Vechta based German biogas firm, WELTEC BIOPOWER has begun construction work on a small scale anaerobic digestion plant around 80 km north of the South Korean capital Seoul, in Gyeonggi-do province.
According to the company, as one of the world’s top 10 energy users, and with a population of 51 million and with few fossil fuel resources, South Korea is making major investments in renewable energy.
The new 450 kW biogas plant is scheduled to go live in the early summer of 2016 and will utilise WELTEC’s smart control technology that the company said will ensure a high level of efficiency at its second South Korean plant.
The precise plant control is claimed to enable a high degree of automation and optimum remote maintenance. The company added that it has also made the interface as user interface as friendly as possible.
"For this project, we programmed the control in Korean", said Harro Brons, project manager of WELTEC BIOPOWER. “Thus, the basis has been established for the smooth operation and the first steps to achieve South Korea's energy goals.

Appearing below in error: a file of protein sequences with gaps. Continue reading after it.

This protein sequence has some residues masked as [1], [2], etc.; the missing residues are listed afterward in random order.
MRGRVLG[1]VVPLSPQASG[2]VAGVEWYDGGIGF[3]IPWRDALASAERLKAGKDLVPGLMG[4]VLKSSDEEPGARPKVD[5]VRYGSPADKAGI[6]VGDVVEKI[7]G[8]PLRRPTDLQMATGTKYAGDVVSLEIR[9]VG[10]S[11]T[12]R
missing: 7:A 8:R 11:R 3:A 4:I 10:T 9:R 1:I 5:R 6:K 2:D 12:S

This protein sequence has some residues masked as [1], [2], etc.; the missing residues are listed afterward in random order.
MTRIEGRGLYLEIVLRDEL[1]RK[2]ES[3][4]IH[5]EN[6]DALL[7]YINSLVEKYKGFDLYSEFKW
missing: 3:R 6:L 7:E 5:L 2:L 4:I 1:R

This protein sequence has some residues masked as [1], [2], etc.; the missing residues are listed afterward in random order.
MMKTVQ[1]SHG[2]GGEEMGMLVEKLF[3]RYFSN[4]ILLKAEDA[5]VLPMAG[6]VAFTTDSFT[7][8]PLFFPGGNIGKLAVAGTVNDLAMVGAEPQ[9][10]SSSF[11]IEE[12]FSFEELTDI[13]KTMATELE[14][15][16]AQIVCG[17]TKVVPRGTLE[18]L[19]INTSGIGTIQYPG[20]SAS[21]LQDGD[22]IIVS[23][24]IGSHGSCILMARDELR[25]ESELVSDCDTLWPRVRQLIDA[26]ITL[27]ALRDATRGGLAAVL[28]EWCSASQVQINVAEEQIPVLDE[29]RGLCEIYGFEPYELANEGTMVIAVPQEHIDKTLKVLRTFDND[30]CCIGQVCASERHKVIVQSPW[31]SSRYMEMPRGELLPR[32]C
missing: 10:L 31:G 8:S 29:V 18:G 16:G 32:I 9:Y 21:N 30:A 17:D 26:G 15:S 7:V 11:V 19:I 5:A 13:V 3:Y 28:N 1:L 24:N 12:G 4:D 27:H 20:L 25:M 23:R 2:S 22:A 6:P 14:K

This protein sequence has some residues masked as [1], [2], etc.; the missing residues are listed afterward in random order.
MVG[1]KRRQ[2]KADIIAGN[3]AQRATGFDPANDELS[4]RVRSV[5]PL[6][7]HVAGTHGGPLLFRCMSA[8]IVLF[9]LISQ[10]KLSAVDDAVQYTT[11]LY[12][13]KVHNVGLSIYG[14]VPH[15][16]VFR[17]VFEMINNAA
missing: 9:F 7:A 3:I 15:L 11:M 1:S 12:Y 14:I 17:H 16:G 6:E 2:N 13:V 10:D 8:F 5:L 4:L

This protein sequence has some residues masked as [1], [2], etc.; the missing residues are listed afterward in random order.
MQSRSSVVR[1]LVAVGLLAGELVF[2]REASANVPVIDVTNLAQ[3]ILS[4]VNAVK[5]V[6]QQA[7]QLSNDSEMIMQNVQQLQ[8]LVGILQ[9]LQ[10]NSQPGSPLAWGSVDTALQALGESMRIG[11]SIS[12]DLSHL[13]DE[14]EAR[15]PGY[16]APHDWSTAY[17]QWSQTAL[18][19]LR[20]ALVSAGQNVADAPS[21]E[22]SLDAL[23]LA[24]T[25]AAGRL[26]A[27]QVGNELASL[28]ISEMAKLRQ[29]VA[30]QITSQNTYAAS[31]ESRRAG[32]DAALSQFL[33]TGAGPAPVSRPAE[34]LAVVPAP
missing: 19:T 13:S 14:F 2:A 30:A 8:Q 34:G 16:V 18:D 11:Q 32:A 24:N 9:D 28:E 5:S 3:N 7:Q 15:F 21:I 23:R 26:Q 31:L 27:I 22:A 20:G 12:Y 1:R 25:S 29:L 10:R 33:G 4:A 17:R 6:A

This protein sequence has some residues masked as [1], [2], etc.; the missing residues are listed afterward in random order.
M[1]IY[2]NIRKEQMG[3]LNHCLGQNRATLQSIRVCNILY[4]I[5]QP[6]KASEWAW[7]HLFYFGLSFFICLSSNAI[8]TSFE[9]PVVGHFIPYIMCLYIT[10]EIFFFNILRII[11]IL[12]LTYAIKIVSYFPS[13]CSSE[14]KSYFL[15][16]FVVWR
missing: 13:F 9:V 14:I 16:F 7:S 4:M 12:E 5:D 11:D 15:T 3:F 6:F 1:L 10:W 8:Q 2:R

WELTEC said that the operator will feed around 100 tonnes of organic waste per day, constituting 70% pig manure, to produce approximately 4000 m³ of biogas in the stainless steel digester.
The digestate will be used as fertiliser wand ill be stored in two stainless-steel digestate storage units of 5590 m³ each until it is used.
The biogas will be used to operate a combined heat and power plant with an electrical output of 450 kW. WELTEC said that the power will be fed directly into the power grid and that the heat will be used for heating the operator’s buildings and for internal processes.
The company added that its previous record of having already completed a similar facility in South Korea was key to its selection for the project,. However, the customer's final decision was said to be based on the fact that the technical concept for the new project was custom-tailored to the region's special needs and South Korea's ecological goals.
"The sustainable waste disposal concept and the efficient processing of the input substances into high-nutrient fertiliser were decisive factors,” concluded Brons.
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